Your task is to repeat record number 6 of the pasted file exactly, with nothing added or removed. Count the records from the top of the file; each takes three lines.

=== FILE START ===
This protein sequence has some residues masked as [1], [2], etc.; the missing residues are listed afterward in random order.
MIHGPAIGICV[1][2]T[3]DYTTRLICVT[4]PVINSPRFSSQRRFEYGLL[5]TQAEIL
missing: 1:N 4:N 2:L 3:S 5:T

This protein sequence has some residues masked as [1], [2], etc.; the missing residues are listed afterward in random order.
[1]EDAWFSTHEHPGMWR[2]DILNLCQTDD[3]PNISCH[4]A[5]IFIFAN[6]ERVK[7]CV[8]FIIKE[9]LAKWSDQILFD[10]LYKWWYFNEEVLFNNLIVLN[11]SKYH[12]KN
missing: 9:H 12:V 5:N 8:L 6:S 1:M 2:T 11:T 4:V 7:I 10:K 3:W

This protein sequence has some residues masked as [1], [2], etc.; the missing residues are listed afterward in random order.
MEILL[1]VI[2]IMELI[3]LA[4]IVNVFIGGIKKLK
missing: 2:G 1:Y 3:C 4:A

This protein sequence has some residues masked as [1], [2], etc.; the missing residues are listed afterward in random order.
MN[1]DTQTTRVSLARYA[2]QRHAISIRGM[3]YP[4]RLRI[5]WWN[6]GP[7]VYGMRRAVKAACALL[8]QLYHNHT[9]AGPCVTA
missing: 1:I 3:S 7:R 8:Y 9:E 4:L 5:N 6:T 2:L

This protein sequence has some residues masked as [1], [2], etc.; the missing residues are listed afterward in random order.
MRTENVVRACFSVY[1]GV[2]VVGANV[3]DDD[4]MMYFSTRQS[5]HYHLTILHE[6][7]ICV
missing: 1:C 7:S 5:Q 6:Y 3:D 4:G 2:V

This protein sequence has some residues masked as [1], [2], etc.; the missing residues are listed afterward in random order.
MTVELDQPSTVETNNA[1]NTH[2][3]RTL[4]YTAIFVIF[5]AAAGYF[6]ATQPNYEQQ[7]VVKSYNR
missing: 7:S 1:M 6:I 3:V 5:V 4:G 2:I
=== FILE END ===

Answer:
This protein sequence has some residues masked as [1], [2], etc.; the missing residues are listed afterward in random order.
MTVELDQPSTVETNNA[1]NTH[2][3]RTL[4]YTAIFVIF[5]AAAGYF[6]ATQPNYEQQ[7]VVKSYNR
missing: 7:S 1:M 6:I 3:V 5:V 4:G 2:I